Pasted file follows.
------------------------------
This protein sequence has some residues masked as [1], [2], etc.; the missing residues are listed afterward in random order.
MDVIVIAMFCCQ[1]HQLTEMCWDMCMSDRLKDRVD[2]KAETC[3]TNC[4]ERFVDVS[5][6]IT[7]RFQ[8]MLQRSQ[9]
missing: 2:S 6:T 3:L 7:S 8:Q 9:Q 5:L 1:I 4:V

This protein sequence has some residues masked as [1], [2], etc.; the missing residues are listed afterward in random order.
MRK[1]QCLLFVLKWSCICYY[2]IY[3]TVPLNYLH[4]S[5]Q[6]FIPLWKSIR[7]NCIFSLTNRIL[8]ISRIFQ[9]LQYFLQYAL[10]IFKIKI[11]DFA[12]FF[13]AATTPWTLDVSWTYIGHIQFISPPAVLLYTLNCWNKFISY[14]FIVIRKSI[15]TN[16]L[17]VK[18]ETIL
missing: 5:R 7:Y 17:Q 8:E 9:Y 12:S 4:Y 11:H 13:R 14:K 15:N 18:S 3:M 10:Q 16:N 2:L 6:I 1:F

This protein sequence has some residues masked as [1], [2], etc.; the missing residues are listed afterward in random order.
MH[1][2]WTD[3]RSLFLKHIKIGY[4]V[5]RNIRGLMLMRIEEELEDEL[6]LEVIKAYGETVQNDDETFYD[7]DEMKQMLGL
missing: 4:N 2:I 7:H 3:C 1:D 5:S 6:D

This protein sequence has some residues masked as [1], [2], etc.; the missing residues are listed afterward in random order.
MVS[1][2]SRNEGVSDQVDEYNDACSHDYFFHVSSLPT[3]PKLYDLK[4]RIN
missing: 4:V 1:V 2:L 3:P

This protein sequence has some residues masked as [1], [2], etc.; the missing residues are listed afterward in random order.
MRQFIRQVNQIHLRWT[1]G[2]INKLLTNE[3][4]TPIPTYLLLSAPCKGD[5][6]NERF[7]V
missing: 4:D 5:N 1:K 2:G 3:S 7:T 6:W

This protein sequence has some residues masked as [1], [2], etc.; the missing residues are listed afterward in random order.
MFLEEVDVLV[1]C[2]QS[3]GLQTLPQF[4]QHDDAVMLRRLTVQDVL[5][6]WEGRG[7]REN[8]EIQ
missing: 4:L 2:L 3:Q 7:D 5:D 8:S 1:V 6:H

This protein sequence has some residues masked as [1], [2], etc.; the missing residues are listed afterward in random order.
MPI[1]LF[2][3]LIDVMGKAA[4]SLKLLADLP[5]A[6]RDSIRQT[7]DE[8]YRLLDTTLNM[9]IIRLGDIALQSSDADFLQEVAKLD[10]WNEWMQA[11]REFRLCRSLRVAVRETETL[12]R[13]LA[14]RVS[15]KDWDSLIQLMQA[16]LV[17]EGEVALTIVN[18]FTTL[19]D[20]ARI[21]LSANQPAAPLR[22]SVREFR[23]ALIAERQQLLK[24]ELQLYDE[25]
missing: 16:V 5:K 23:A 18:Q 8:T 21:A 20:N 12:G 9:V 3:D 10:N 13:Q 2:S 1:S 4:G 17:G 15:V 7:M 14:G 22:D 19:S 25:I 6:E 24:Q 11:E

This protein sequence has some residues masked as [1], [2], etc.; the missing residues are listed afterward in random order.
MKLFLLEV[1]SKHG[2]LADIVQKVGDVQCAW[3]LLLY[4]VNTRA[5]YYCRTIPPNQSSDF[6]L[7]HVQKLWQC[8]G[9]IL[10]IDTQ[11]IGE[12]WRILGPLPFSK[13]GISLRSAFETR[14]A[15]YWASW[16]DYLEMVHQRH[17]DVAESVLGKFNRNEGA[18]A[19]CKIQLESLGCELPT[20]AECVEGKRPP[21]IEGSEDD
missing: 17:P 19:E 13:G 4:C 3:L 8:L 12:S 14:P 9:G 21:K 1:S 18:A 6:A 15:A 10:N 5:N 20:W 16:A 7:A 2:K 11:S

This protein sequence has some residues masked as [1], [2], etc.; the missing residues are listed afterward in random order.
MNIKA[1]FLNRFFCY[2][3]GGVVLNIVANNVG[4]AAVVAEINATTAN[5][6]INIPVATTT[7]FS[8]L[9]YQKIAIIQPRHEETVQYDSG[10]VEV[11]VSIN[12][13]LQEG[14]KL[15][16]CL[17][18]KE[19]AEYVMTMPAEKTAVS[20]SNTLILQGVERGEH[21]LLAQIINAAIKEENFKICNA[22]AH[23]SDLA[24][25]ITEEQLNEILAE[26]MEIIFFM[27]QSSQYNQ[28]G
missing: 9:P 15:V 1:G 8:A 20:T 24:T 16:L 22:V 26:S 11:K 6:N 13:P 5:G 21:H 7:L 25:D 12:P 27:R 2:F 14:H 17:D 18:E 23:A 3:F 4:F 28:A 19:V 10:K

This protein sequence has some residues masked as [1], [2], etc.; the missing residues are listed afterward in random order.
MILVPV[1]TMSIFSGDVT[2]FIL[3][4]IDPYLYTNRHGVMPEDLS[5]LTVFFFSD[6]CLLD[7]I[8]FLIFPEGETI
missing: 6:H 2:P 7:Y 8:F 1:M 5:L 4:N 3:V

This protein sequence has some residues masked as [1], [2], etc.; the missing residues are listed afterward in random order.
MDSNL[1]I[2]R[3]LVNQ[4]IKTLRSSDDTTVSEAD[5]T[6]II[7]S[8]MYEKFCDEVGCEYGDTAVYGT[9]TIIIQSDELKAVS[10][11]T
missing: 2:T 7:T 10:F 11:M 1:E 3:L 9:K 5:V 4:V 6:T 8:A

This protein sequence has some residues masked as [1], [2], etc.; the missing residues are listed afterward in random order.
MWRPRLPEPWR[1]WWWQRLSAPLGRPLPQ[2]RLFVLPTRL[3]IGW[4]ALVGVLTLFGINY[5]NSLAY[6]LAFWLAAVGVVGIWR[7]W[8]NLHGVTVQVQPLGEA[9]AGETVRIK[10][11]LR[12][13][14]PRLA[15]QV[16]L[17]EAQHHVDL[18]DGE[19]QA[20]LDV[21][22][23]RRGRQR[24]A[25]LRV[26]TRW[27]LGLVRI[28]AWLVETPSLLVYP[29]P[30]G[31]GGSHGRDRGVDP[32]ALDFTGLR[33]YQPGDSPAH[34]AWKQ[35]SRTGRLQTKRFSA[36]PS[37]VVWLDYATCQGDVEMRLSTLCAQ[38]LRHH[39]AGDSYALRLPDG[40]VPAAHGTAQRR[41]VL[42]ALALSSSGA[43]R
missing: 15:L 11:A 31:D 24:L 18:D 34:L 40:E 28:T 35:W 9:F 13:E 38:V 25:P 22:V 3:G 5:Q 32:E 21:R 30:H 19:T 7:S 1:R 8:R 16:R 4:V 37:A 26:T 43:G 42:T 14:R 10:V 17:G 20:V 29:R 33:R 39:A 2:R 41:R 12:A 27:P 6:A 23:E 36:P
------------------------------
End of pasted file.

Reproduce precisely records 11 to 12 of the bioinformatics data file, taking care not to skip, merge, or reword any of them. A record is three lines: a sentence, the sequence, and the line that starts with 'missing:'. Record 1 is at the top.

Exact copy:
This protein sequence has some residues masked as [1], [2], etc.; the missing residues are listed afterward in random order.
MDSNL[1]I[2]R[3]LVNQ[4]IKTLRSSDDTTVSEAD[5]T[6]II[7]S[8]MYEKFCDEVGCEYGDTAVYGT[9]TIIIQSDELKAVS[10][11]T
missing: 2:T 7:T 10:F 11:M 1:E 3:L 9:K 5:V 4:V 6:T 8:A

This protein sequence has some residues masked as [1], [2], etc.; the missing residues are listed afterward in random order.
MWRPRLPEPWR[1]WWWQRLSAPLGRPLPQ[2]RLFVLPTRL[3]IGW[4]ALVGVLTLFGINY[5]NSLAY[6]LAFWLAAVGVVGIWR[7]W[8]NLHGVTVQVQPLGEA[9]AGETVRIK[10][11]LR[12][13][14]PRLA[15]QV[16]L[17]EAQHHVDL[18]DGE[19]QA[20]LDV[21][22][23]RRGRQR[24]A[25]LRV[26]TRW[27]LGLVRI[28]AWLVETPSLLVYP[29]P[30]G[31]GGSHGRDRGVDP[32]ALDFTGLR[33]YQPGDSPAH[34]AWKQ[35]SRTGRLQTKRFSA[36]PS[37]VVWLDYATCQGDVEMRLSTLCAQ[38]LRHH[39]AGDSYALRLPDG[40]VPAAHGTAQRR[41]VL[42]ALALSSSGA[43]R
missing: 15:L 11:A 31:D 24:L 18:D 34:L 40:E 28:T 35:W 9:F 13:E 38:V 25:P 22:V 3:G 5:Q 32:E 21:R 30:H 19:T 7:S 1:R 8:R 16:R 4:V 37:A 26:T 43:G 42:T 14:R 10:V 17:G 20:V 29:R 33:R 39:A 2:R 41:R 12:A 27:P 6:A 23:E 36:P